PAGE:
Slowing of conduction may be due to depression of sodium current, depression of calcium current (the latter especially in the AV node), or both. Drugs that abolish reentry usually work by further slowing depressed conduction (by blocking the sodium or calcium current) and causing bidirectional block. In theory, accel-erating conduction (by increasing sodium or calcium current) would also be effective, but only under unusual circumstances does this mechanism explain the action of any available drug.Lengthening (or shortening) of the refractory period may also make reentry less likely. The longer the refractory period in tissue near the site of block, the greater the chance that the tissue will still be refractory when reentry is attempted. (Alternatively, the shorter the refractory period in the depressed region, the less likely it is that unidirectional block will occur.) Thus, increased disper-sion of refractoriness is one contributor to reentry, and drugs may suppress arrhythmias by reducing such dispersion.

Molecular & Genetic Basis of Cardiac Arrhythmias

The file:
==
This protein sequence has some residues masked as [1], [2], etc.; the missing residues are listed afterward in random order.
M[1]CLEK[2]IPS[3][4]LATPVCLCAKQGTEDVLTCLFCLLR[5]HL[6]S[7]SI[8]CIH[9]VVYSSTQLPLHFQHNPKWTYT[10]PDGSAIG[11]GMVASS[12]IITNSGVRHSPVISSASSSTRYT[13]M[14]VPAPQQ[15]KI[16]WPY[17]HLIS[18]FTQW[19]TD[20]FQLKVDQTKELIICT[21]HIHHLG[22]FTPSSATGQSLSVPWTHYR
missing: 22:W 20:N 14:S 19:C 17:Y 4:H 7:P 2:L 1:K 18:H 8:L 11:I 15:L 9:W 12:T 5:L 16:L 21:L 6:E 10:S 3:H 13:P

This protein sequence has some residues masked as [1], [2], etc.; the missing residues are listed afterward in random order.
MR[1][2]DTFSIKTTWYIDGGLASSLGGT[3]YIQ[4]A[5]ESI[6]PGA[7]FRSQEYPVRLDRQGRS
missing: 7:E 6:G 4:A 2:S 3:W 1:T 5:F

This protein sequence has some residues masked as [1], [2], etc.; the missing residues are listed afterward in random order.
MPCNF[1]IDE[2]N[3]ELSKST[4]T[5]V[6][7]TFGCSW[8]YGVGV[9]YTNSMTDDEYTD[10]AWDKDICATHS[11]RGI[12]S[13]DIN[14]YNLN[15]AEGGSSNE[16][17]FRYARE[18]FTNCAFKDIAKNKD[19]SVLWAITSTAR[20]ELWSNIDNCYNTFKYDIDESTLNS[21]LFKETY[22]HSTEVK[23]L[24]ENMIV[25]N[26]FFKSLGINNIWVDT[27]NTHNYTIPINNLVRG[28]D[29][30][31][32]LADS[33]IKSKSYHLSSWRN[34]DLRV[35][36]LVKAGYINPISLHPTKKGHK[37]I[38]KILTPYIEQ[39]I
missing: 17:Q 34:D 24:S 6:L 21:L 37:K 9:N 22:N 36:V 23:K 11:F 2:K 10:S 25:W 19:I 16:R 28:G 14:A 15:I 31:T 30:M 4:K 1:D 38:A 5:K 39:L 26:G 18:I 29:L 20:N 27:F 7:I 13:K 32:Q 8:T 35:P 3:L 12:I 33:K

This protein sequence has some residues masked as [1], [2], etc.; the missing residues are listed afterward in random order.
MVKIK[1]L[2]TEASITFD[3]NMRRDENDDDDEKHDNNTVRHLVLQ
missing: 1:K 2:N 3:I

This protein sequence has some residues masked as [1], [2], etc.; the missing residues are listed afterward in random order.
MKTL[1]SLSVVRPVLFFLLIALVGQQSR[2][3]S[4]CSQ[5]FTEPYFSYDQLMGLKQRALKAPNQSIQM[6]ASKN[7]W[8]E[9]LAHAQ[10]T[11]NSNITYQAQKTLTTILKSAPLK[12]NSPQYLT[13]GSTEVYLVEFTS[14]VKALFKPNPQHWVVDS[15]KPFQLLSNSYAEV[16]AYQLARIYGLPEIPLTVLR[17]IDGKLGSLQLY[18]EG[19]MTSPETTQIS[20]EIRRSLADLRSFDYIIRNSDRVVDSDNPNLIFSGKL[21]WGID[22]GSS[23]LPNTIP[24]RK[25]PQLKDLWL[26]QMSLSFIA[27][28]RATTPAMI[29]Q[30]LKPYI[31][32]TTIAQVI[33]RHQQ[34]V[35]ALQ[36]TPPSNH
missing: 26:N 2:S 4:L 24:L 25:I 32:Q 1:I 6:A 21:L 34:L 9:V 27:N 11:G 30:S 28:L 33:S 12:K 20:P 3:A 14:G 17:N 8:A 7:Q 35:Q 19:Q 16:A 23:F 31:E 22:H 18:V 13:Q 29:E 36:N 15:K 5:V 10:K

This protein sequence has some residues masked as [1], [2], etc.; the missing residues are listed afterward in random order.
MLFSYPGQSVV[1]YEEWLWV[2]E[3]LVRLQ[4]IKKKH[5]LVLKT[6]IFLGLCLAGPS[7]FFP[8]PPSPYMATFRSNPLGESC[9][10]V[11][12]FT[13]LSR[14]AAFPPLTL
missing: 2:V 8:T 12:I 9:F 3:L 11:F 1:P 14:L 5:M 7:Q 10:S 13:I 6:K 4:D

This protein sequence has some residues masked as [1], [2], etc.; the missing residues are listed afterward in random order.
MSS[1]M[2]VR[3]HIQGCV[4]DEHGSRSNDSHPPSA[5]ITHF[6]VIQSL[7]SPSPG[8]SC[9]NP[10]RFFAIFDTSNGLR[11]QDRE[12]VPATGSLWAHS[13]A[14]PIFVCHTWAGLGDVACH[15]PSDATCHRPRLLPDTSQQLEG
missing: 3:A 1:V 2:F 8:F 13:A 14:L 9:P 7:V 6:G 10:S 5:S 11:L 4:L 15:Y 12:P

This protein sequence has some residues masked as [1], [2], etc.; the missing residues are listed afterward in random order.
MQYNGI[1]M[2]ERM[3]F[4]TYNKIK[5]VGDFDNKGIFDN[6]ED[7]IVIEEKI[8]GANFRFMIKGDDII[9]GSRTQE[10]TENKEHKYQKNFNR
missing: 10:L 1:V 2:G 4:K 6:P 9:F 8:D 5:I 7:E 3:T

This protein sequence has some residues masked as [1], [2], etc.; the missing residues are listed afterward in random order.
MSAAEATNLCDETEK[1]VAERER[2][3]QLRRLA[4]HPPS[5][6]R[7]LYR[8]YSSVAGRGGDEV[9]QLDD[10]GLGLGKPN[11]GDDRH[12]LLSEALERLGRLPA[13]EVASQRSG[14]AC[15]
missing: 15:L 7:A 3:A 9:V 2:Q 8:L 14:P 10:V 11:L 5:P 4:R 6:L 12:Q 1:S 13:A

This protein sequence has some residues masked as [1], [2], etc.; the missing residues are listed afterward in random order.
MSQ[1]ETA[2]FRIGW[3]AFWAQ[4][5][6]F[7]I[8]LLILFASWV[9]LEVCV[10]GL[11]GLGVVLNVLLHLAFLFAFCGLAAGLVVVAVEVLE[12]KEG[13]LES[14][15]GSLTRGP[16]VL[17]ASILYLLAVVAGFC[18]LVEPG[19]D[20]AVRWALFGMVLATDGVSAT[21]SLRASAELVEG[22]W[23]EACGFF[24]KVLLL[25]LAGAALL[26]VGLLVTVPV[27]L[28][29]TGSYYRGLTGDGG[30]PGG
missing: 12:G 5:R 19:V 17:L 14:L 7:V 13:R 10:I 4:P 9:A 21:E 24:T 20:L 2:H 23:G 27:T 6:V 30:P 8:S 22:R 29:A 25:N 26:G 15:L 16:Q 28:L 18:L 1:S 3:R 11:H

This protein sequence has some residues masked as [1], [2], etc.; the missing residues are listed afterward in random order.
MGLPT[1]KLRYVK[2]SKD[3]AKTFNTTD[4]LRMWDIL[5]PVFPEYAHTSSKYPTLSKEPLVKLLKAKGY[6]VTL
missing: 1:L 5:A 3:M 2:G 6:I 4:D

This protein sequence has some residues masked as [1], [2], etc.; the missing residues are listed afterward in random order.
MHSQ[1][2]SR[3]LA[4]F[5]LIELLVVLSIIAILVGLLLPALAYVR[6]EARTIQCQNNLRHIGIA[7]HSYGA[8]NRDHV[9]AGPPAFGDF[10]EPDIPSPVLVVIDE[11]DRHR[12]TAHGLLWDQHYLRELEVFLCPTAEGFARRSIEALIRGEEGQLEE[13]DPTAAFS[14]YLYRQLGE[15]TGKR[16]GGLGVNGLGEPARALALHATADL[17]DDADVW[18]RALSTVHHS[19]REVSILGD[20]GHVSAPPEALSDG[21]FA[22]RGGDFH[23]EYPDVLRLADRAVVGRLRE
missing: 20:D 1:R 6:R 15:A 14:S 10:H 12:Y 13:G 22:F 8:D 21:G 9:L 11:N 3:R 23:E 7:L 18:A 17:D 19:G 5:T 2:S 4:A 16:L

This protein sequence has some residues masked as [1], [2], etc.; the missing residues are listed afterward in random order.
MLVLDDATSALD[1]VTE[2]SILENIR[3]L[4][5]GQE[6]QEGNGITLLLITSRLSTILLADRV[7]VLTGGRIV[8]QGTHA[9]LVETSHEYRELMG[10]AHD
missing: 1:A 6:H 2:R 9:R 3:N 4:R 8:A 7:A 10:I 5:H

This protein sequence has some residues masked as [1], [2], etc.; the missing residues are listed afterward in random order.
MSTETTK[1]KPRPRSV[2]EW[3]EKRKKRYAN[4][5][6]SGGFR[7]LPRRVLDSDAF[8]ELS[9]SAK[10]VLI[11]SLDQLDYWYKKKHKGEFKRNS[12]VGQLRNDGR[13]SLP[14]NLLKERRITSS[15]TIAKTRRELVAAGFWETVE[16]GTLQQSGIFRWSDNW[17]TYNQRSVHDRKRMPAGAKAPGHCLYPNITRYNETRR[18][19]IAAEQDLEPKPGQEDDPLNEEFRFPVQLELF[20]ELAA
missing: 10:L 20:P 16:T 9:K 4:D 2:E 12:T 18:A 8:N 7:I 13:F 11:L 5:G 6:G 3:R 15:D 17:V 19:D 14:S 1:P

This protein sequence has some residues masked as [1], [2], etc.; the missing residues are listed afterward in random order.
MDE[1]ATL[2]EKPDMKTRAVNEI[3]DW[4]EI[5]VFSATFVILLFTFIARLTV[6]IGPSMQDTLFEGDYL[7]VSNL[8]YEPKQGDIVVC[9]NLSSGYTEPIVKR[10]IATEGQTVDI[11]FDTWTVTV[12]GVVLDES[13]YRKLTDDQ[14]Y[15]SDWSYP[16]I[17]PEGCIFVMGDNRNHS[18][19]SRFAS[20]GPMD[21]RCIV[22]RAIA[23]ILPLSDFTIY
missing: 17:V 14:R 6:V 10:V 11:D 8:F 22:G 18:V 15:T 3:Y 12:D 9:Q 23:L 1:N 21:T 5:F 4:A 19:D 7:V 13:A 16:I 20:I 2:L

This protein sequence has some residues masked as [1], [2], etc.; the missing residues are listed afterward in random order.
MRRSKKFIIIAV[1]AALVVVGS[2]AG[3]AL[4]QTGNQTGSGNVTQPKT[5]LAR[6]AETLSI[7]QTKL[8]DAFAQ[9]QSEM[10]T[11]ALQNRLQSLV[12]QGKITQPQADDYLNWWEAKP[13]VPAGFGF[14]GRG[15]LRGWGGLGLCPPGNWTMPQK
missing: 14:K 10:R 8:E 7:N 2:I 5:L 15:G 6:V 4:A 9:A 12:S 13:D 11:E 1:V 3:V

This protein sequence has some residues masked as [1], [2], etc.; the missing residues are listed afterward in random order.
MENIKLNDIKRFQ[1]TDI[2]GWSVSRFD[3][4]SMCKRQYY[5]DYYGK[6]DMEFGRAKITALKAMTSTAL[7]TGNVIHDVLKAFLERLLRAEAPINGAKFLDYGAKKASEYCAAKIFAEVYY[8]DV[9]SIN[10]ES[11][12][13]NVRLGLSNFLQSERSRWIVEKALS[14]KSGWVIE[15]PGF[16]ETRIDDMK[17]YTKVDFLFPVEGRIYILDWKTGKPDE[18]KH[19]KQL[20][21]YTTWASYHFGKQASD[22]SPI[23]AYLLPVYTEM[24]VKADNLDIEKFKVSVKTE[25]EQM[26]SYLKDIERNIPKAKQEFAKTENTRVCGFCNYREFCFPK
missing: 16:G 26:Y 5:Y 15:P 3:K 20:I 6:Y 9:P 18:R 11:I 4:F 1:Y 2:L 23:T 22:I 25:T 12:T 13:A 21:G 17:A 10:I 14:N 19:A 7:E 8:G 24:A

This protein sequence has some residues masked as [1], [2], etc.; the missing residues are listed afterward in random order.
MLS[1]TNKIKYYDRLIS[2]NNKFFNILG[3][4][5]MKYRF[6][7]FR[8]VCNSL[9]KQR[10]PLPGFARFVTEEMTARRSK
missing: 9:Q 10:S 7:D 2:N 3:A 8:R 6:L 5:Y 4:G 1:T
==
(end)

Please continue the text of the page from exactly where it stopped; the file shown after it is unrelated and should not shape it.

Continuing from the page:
It is now possible to define the molecular basis of several congenital and acquired cardiac arrhythmias. The best example is the polymor-phic ventricular tachycardia known as torsades de pointes (shown in Figure 14–8), which is associated with prolongation of the QT interval (especially at the onset of the tachycardia), syncope, and sudden death. This must represent prolongation of the action potential of at least some ventricular cells (Figure 14–1). The effect can, in theory, be attributed to either increased inward current (gain of function) or decreased outward current (loss of function) during the plateau of the action potential. In fact, recent molecular genetic studies have identified up to 300 different mutations in at least eight ion channel genes that produce the congenital long QT (LQT) syndrome (Table 14–1), and different mutations may have different clinical implications. Loss-of-function mutations in potassium channel genes produce decreases in outward repolarizing current and are respon-sible for LQT subtypes 1, 2, 5, 6, and 7. HERG and KCNE2 (MiRP1) genes encode subunits of the rapid delayed rectifier potassium current (IKr), whereas KCNQ1 and KCNE1 (minK) encode subunits of the slow delayed rectifier potassium current (IKs). KCNJ2 encodes an inwardly rectifying potassium current (IKir). In contrast, gain-of-function muta-tions in the sodium channel gene (SCN5A) or calcium channel gene (CACNA1c) cause increases in inward plateau current and are respon-sible for LQT subtypes 3 and 8, respectively.Molecular genetic studies have identified the reason why con-genital and acquired cases of torsades de pointes can be so strik-ingly similar. The potassium channel IKr (encoded by HERG) is blocked or modified by many drugs (eg, quinidine, sotalol) or elec-trolyte abnormalities (hypokalemia, hypomagnesemia, hypocalce-mia) that also produce torsades de pointes. Thus, the identification of the precise molecular mechanisms underlying various forms ofthe LQT syndromes now raises the possibility that specific therapies may be developed for individuals with defined molecular abnor-malities. Indeed, preliminary reports suggest that the sodium chan-nel blocker mexiletine can correct the clinical manifestations of congenital LQT subtype 3 syndrome. It is likely that torsades de pointes originates from triggered upstrokes arising from early after-depolarizations (Figure 14–5). Thus, therapy is directed at correcting hypokalemia, eliminating triggered upstrokes (eg, by using β block-ers or magnesium), or shortening the action potential (eg, by increasing heart rate with isoproterenol or pacing)—or all of these.The molecular basis of several other congenital cardiac arrhyth-mias associated with sudden death has also recently been identi-fied. Three forms of short QT syndrome have been identified that are linked to gain-of-function mutations in three different potas-sium channel genes (KCNH2, KCNQ1, and KCNJ2). Catecholaminergic polymorphic ventricular tachycardia, a disease that is characterized by stress- or emotion-induced syncope, can be caused by genetic mutations in two different proteins in the sarcoplasmic reticulum that control intracellular calcium homeostasis. Mutations in two different ion channel genes (HCN4 and SCN5A) have been linked to congenital forms of sick sinus syndrome. The Brugada syndrome, which is characterized by ventricular fibrillation associated with persistent ST-segment elevation, and progressive cardiac conduc-tion disorder (PCCD), characterized by impaired conduction in the His-Purkinje system and right or left bundle block leading to com-plete atrioventricular block, have both been linked to several loss-of-function mutations in the sodium channel gene, SCN5A. At least one form of familial atrial fibrillation is caused by a gain-of-function mutation in the potassium channel gene, KCNQ1